Feds may auction five lighthouses along the Florida Keys

If the U.S. Coast Guard can't transfer the lighthouses to another government entity or a non-profit group, the General Services Administration will sell them at auction

Alligator Lighthouse off Islamorada (Credit: Media Counselers | YouTube)
Alligator Lighthouse off Islamorada (Credit: Media Counselers | YouTube)

The federal government may auction off five lighthouses that once helped ship captains avoid crashing into the coral reef along the Florida Keys.

The U.S. Coast Guard will try to transfer ownership of the lighthouses to another government agency or a non-profit group because it determined they are no longer needed.

If no agency or non-profit wants them, the federal General Services Administration (GSA) will sell them in a public auction, according to GSA spokesman Adam Rondeau.

In an email exchange with the Miami Herald, Rondeau said the lighthouses will be disposed “in accordance with the National Lighthouse Preservation Act.”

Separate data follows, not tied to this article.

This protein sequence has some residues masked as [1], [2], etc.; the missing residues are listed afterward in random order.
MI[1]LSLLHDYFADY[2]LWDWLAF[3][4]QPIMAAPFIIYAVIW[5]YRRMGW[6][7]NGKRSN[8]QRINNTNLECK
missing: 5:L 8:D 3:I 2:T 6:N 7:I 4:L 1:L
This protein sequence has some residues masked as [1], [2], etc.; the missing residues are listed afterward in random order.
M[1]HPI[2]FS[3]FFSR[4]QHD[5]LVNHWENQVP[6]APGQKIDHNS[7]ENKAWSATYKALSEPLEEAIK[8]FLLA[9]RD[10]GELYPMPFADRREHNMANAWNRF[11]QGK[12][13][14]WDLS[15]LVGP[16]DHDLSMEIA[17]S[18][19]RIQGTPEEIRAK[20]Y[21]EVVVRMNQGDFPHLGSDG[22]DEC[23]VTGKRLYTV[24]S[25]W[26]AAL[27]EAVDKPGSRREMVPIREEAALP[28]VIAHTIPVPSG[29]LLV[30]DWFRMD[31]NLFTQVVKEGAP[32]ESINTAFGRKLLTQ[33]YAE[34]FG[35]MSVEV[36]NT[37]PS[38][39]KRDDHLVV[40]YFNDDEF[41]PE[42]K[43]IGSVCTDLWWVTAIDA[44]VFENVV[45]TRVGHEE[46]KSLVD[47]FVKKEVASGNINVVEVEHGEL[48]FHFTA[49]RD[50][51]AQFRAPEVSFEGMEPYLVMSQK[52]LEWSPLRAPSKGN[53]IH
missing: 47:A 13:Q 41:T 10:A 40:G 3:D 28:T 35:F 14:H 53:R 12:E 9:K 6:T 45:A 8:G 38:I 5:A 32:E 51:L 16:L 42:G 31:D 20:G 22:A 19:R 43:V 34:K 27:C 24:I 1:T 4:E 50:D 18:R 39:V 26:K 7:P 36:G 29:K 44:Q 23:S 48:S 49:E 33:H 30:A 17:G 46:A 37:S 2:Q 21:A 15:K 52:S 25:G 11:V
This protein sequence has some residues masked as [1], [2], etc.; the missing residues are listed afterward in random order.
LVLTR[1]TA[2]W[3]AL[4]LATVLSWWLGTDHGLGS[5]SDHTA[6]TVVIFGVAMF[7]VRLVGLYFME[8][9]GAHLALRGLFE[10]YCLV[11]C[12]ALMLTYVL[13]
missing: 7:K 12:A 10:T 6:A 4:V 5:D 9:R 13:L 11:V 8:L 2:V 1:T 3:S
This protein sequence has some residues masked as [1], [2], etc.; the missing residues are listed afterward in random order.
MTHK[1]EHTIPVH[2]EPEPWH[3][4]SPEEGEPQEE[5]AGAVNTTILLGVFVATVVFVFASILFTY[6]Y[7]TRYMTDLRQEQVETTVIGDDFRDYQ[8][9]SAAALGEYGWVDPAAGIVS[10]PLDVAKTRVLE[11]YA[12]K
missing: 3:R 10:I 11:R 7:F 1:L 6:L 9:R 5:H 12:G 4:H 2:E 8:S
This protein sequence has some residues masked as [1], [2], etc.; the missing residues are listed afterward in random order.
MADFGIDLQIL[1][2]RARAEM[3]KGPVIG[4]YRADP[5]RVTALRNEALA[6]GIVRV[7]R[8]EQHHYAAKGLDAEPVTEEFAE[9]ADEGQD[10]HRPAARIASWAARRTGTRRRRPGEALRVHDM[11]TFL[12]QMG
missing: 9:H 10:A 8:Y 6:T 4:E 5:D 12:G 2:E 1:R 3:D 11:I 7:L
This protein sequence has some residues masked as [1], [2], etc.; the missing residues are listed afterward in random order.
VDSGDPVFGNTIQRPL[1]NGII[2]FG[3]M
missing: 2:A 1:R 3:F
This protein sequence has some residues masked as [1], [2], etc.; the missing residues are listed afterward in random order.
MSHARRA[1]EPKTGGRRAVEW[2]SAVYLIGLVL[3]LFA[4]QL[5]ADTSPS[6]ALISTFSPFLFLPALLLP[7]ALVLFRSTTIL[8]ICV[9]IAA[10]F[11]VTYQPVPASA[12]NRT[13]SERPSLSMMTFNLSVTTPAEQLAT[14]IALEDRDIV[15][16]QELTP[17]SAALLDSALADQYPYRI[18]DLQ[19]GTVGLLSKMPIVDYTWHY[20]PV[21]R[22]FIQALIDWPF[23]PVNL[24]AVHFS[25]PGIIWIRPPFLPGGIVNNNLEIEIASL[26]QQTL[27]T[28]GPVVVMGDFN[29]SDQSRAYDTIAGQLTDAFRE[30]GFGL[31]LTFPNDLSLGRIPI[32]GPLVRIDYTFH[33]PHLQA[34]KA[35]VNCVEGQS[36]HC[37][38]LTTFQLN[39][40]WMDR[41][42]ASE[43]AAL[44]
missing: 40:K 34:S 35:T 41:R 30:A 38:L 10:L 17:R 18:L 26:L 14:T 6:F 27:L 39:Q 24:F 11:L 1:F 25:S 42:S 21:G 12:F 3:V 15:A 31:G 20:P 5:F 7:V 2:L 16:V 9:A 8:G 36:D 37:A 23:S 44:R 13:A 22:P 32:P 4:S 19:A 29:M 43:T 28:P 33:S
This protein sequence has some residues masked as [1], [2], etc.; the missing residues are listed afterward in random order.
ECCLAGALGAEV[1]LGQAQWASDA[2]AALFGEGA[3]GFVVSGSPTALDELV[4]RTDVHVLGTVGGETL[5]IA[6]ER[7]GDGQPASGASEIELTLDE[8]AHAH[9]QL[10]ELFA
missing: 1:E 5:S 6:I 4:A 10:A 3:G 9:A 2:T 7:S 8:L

Rondeau also told the Herald that “GSA understands that lighthouses are an invaluable part of America’s maritime culture and cherished by their local communities.”

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The five lighthouses that the Coast Guard wants to unload are located off Key Largo, Islamorada, Marathon, Sugarloaf Key and Sand Key. A sixth lighthouse off the Keys, called Fowey Rocks, is maintained by Biscayne National Park.

Maintaining the five lighthouses is costly, in part because they are bolted to the coral reef in the Atlantic Ocean.

Islamorada artist Larry Herlth, 58, is forming a non-profit organization to take ownership of at least one of the five lighthouses, the one located off Islamorada, called Alligator Lighthouse.

Herlth founded an annual eight-mile open-water swimming race called Swim for Alligator Lighthouse. The event raises money for student scholarships and drew more than 350 participants this year. [Miami Herald]Mike Seemuth